I disagree with Nathan and Freddy to some degree. They are correct that "AJAX testing" is really no different in that HTTP requests are made. But it's not that simple. See my article on Ajaxian.com on Why Load Testing Ajax is Hard.
The fact is that as more logic is pushed down in to the browser, it becomes much more difficult (if not impossible) to properly simulate the traffic using traditional load testing tools.
In my article, I give a simple example of how difficult it becomes to test something like Google's home page when you want to query 1000's of different search terms (an important goal during load testing). To do it with JMeter/Pylot/Grinder you effectively end up re-writing parts of the AJAX code (in your case w/ jQuery) over again in the native language of the tool.
It gets even more complex if your goal is to measure the response time as perceived by the user (which is arguably the most important thing at the end of the day). For really complex applications that use Comet/"Reverse Ajax" (a technique that keeps open sockets for long periods of time), traditional load tools don't work at all.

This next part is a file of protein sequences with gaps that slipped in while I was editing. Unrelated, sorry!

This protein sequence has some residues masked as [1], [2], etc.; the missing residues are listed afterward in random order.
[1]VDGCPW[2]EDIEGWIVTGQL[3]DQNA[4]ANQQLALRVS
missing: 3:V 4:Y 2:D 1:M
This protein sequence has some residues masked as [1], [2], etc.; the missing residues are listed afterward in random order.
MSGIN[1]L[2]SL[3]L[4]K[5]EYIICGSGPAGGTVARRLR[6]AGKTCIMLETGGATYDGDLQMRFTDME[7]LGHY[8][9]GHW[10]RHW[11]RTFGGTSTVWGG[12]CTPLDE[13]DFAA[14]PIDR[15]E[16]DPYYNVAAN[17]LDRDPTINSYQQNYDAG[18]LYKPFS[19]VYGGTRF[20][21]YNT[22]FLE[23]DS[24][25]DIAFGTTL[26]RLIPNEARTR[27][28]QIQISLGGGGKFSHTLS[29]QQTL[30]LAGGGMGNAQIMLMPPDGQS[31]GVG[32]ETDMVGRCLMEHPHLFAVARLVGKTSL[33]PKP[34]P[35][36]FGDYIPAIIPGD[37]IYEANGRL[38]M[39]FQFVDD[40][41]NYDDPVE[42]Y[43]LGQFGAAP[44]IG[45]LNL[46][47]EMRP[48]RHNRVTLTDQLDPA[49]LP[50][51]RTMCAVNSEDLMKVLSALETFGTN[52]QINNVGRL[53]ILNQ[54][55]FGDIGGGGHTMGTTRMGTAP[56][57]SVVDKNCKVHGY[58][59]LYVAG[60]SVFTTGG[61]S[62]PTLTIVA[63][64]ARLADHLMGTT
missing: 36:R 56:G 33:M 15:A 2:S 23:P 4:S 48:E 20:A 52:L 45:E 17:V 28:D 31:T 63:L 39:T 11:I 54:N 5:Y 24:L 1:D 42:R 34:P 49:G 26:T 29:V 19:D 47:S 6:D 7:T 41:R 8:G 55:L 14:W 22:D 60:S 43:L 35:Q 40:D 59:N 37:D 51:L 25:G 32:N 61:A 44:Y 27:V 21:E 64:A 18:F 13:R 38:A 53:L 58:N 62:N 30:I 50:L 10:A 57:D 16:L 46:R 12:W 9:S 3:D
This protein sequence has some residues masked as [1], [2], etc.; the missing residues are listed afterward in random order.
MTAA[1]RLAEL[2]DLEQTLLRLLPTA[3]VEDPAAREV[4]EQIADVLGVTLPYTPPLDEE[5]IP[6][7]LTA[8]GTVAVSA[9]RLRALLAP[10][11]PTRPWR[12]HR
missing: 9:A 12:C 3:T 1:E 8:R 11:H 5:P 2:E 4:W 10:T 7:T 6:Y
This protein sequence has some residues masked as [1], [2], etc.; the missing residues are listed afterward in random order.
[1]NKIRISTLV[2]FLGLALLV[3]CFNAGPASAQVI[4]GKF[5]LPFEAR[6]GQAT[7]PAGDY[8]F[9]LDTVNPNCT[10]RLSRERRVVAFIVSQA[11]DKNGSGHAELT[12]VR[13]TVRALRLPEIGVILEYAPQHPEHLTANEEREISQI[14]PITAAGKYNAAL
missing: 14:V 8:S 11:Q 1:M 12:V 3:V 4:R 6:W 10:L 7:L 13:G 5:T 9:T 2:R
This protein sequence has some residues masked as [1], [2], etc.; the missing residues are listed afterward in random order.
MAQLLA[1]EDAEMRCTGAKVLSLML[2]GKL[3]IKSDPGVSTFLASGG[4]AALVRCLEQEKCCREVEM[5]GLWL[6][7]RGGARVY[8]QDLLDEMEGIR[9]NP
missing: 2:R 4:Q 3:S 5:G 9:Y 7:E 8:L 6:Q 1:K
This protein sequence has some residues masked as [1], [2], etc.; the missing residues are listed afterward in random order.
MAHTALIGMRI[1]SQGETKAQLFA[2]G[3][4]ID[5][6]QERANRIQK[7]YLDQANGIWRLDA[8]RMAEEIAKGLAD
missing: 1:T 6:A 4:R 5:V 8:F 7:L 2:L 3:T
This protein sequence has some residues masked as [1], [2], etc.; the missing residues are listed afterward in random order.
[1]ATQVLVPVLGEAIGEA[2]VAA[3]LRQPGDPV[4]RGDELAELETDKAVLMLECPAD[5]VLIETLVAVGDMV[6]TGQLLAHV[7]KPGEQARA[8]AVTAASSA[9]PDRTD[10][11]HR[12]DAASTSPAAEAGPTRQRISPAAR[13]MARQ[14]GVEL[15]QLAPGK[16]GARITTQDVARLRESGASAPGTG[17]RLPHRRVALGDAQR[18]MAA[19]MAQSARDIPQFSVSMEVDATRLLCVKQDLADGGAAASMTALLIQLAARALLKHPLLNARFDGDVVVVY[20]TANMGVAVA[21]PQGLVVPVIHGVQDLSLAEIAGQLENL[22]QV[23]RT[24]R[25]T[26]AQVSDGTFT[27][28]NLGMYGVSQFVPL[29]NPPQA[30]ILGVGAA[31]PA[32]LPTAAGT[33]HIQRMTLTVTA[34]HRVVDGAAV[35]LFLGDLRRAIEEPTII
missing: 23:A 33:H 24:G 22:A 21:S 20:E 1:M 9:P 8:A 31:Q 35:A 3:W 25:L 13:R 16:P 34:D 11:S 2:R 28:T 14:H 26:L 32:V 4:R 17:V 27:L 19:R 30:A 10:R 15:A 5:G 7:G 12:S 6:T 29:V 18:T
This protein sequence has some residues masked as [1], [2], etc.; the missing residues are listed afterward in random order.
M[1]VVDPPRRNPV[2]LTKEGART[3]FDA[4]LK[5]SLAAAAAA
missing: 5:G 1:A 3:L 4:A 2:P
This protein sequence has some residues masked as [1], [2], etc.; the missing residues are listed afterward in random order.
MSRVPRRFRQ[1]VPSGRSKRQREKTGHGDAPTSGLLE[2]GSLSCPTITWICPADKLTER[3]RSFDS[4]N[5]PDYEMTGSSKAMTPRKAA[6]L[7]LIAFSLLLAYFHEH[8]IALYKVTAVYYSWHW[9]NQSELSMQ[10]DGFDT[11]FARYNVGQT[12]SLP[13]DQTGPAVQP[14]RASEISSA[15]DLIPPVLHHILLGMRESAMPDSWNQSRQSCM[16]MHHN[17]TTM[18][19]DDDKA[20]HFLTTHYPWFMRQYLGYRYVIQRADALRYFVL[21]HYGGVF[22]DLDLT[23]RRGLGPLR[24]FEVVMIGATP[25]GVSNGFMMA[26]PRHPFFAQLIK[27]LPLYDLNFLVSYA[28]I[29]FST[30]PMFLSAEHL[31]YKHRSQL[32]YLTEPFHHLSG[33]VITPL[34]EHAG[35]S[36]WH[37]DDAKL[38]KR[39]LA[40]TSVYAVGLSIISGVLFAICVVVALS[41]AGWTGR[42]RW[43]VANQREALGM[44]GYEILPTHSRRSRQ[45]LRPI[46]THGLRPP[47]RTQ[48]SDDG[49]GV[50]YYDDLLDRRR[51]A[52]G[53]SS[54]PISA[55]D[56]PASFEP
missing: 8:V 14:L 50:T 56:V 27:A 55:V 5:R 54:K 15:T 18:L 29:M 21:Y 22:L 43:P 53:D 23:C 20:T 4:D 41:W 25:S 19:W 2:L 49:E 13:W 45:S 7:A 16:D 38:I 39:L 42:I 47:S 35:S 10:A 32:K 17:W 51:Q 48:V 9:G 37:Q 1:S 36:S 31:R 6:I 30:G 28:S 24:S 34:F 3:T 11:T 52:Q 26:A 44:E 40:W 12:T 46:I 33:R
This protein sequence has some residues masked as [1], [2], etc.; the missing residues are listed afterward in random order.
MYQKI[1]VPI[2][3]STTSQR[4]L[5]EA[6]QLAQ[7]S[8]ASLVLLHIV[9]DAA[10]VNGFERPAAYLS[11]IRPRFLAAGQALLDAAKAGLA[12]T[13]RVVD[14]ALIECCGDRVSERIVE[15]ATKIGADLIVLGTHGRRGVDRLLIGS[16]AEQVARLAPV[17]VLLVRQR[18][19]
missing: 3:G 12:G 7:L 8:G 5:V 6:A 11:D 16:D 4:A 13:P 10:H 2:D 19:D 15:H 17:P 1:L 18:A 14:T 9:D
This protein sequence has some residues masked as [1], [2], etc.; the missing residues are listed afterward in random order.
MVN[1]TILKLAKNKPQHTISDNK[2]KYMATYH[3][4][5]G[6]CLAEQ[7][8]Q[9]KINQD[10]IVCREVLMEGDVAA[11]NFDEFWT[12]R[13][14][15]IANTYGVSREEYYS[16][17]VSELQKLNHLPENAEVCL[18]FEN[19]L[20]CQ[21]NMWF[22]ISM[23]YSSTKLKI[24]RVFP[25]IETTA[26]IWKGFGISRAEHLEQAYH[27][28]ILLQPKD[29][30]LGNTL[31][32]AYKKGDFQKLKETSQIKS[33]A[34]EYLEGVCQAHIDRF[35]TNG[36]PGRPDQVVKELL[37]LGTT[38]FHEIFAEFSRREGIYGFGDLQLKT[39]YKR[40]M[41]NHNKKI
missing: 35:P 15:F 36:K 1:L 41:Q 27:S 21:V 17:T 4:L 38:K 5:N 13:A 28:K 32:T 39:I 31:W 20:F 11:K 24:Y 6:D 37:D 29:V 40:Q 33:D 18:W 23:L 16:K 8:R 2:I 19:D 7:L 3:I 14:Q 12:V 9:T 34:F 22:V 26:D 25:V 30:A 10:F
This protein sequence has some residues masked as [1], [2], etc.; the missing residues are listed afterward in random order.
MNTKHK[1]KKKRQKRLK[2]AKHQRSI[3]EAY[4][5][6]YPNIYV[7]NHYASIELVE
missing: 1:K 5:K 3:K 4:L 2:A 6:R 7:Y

My company, BrowserMob, provides a load testing service that uses Firefox browsers, powered by Selenium, to drive hundreds or thousands of real browsers, allowing you to measure and time the performance of visual elements as seen in the browser. We also support traditional virtual users (blind HTTP traffic) and a simulated browser (via HtmlUnit).
All that said, usually a mix of a service like BrowserMob plus traditional load testing is the right approach. That is, real browsers are great for a full-fidelity load test, but they will never be as economical as "virtual users", since they require 10-100X more RAM and CPU. See my recent blog post on whether to simulate or not to simulate virtual users.
Hope that helps!